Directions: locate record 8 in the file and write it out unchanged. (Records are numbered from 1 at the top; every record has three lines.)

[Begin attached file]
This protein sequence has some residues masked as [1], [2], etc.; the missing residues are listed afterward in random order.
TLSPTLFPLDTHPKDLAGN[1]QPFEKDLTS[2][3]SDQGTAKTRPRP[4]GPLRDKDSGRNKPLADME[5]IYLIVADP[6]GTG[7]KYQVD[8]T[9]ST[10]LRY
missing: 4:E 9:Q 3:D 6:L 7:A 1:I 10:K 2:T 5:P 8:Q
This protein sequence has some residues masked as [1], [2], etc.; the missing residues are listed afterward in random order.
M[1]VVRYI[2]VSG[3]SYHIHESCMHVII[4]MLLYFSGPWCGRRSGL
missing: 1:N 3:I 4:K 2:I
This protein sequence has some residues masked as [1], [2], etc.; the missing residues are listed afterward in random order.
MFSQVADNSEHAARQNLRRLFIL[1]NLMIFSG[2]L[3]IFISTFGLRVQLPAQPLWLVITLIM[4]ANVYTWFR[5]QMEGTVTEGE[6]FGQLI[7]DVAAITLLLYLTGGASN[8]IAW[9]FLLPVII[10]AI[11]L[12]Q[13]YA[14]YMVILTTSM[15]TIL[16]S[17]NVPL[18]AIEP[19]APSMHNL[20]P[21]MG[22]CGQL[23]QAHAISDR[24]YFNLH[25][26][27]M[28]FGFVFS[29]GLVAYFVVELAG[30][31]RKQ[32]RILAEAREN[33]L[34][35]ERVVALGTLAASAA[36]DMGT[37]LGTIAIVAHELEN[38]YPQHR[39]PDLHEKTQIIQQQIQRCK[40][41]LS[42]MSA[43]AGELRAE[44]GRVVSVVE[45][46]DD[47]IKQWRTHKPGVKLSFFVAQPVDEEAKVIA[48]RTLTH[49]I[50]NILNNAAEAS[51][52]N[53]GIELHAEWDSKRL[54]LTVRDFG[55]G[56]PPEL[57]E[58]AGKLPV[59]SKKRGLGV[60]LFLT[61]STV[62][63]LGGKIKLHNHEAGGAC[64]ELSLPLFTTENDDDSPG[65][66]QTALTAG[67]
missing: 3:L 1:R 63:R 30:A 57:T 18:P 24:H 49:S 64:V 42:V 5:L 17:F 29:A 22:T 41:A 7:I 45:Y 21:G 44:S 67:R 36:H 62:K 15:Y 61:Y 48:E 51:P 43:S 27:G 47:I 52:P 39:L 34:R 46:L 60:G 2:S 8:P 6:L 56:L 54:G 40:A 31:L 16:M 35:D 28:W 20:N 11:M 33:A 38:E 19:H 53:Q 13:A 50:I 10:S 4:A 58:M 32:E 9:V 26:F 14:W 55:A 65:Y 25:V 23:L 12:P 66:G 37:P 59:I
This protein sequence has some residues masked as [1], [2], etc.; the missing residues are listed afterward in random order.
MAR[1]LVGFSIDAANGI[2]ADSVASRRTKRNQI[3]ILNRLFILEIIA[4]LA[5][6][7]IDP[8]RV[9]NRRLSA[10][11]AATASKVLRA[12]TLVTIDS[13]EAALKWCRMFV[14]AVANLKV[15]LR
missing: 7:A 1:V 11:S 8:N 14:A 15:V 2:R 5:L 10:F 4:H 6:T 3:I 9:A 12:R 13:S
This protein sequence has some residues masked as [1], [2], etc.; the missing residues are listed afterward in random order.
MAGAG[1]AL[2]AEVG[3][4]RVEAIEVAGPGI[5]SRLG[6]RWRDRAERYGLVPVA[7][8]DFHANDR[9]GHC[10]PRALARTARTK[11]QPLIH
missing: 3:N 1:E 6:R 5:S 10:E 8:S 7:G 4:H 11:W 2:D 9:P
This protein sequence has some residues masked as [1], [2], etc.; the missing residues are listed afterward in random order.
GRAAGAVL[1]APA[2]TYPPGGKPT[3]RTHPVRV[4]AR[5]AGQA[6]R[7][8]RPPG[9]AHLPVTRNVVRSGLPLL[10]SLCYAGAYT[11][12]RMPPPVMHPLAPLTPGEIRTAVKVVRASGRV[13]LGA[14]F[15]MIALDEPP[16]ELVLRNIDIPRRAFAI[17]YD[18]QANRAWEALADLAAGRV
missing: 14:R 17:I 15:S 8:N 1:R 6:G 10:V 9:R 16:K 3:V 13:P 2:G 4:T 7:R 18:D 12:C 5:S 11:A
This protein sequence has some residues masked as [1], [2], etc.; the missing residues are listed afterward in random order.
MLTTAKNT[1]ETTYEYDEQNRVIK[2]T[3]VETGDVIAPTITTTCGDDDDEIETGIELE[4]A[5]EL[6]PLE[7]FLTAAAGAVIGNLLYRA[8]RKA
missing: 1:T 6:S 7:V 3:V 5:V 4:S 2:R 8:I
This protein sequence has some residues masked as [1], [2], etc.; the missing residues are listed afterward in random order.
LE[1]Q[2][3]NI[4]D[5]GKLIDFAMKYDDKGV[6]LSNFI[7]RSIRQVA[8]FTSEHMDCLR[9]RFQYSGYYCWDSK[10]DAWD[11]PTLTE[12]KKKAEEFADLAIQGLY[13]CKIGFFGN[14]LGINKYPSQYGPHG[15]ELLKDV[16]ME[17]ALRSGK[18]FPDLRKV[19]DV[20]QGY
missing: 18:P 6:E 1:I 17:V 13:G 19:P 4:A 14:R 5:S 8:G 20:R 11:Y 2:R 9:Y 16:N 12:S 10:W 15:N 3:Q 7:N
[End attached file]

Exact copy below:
This protein sequence has some residues masked as [1], [2], etc.; the missing residues are listed afterward in random order.
LE[1]Q[2][3]NI[4]D[5]GKLIDFAMKYDDKGV[6]LSNFI[7]RSIRQVA[8]FTSEHMDCLR[9]RFQYSGYYCWDSK[10]DAWD[11]PTLTE[12]KKKAEEFADLAIQGLY[13]CKIGFFGN[14]LGINKYPSQYGPHG[15]ELLKDV[16]ME[17]ALRSGK[18]FPDLRKV[19]DV[20]QGY
missing: 18:P 6:E 1:I 17:V 13:G 19:P 4:A 14:R 5:S 8:G 20:R 11:Y 2:R 9:Y 16:N 12:S 10:W 15:N 3:Q 7:N